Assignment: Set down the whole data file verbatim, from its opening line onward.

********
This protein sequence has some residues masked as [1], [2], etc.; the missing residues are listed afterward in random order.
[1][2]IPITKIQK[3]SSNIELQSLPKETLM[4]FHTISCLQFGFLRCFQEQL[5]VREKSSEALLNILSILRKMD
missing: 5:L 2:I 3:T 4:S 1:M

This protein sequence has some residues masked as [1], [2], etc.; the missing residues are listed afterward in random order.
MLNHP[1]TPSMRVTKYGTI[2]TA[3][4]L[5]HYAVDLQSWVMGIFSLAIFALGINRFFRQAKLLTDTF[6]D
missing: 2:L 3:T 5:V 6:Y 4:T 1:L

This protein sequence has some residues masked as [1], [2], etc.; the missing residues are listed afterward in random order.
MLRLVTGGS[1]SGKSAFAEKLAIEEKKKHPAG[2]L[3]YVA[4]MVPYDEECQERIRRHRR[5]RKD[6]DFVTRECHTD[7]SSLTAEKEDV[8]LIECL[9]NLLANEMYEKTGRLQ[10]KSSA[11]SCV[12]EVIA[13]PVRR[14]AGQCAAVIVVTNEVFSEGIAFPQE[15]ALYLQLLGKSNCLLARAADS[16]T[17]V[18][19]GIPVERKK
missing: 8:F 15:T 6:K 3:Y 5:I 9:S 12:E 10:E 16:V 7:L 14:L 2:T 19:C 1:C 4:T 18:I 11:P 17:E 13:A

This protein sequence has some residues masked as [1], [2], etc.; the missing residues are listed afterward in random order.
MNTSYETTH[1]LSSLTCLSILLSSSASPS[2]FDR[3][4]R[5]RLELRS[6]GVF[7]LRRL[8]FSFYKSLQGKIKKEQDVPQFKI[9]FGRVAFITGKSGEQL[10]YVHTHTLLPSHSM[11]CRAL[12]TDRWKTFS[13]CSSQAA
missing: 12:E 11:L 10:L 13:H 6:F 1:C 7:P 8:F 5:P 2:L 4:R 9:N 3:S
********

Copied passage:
This protein sequence has some residues masked as [1], [2], etc.; the missing residues are listed afterward in random order.
[1][2]IPITKIQK[3]SSNIELQSLPKETLM[4]FHTISCLQFGFLRCFQEQL[5]VREKSSEALLNILSILRKMD
missing: 5:L 2:I 3:T 4:S 1:M

This protein sequence has some residues masked as [1], [2], etc.; the missing residues are listed afterward in random order.
MLNHP[1]TPSMRVTKYGTI[2]TA[3][4]L[5]HYAVDLQSWVMGIFSLAIFALGINRFFRQAKLLTDTF[6]D
missing: 2:L 3:T 5:V 6:Y 4:T 1:L

This protein sequence has some residues masked as [1], [2], etc.; the missing residues are listed afterward in random order.
MLRLVTGGS[1]SGKSAFAEKLAIEEKKKHPAG[2]L[3]YVA[4]MVPYDEECQERIRRHRR[5]RKD[6]DFVTRECHTD[7]SSLTAEKEDV[8]LIECL[9]NLLANEMYEKTGRLQ[10]KSSA[11]SCV[12]EVIA[13]PVRR[14]AGQCAAVIVVTNEVFSEGIAFPQE[15]ALYLQLLGKSNCLLARAADS[16]T[17]V[18][19]GIPVERKK
missing: 8:F 15:T 6:K 3:Y 5:I 9:S 12:E 10:E 16:V 7:L 14:L 2:T 19:C 1:C 4:T 18:I 11:P 17:E 13:A

This protein sequence has some residues masked as [1], [2], etc.; the missing residues are listed afterward in random order.
MNTSYETTH[1]LSSLTCLSILLSSSASPS[2]FDR[3][4]R[5]RLELRS[6]GVF[7]LRRL[8]FSFYKSLQGKIKKEQDVPQFKI[9]FGRVAFITGKSGEQL[10]YVHTHTLLPSHSM[11]CRAL[12]TDRWKTFS[13]CSSQAA
missing: 12:E 11:L 10:L 13:H 6:F 1:C 7:P 8:F 5:P 2:L 4:R 9:N 3:S